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Friday, 12th December 2008

California Faces Growing Shortage of College-Educated Workers

California Faces Growing Shortage of College-Educated Workers
Source: Public Policy Institute of California

California’s need for college-educated workers is outpacing the state’s ability to produce them, and the gap is expected to widen in the future, a report released today by the Public Policy Institute of California (PPIC) concludes.

Four in 10 (41%) California workers will need a bachelor’s degree to meet the state’s projected economic demand in the year 2025 if current trends continue. But changes in the workforce make this an unlikely outcome. Although the percentage of college-educated workers has increased significantly in recent years — from 28 percent in 1990 to 34 percent in 2006 — that growth is expected to slow. There are two main reasons:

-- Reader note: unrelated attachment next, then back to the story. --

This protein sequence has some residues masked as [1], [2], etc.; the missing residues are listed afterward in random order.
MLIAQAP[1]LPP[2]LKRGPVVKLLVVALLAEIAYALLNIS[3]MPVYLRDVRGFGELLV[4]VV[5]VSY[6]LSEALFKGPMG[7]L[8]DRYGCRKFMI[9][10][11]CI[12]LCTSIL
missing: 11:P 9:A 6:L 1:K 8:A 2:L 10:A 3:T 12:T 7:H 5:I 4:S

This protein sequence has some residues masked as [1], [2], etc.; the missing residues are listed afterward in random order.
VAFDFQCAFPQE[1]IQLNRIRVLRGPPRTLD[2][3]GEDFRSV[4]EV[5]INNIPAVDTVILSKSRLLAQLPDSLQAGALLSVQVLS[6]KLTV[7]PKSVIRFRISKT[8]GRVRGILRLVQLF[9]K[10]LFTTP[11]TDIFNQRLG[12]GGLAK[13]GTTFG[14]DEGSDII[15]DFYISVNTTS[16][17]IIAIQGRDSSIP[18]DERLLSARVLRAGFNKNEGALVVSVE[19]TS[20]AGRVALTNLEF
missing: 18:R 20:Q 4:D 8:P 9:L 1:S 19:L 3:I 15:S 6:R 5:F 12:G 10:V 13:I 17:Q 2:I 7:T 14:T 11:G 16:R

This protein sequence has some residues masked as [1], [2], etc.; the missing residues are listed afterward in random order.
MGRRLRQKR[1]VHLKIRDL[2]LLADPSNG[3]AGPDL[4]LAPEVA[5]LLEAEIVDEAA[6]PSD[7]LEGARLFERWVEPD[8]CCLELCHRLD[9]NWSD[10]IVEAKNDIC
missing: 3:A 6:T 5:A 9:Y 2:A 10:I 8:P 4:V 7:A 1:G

• California workers who are now age 50 to 64 have the highest levels of education of any age group in the state. They will reach retirement age by 2025.
  • Latinos, a group with low levels of education, make up a growing share of the state’s workers. They made up 29 percent of the working-age population in 2006 and will make up 40 percent by 2020. Just 7 percent of Latinos had a bachelor’s degree in 1990, a percentage that increased to 10 percent in 2006 and is projected to reach only 12 percent in 2020.



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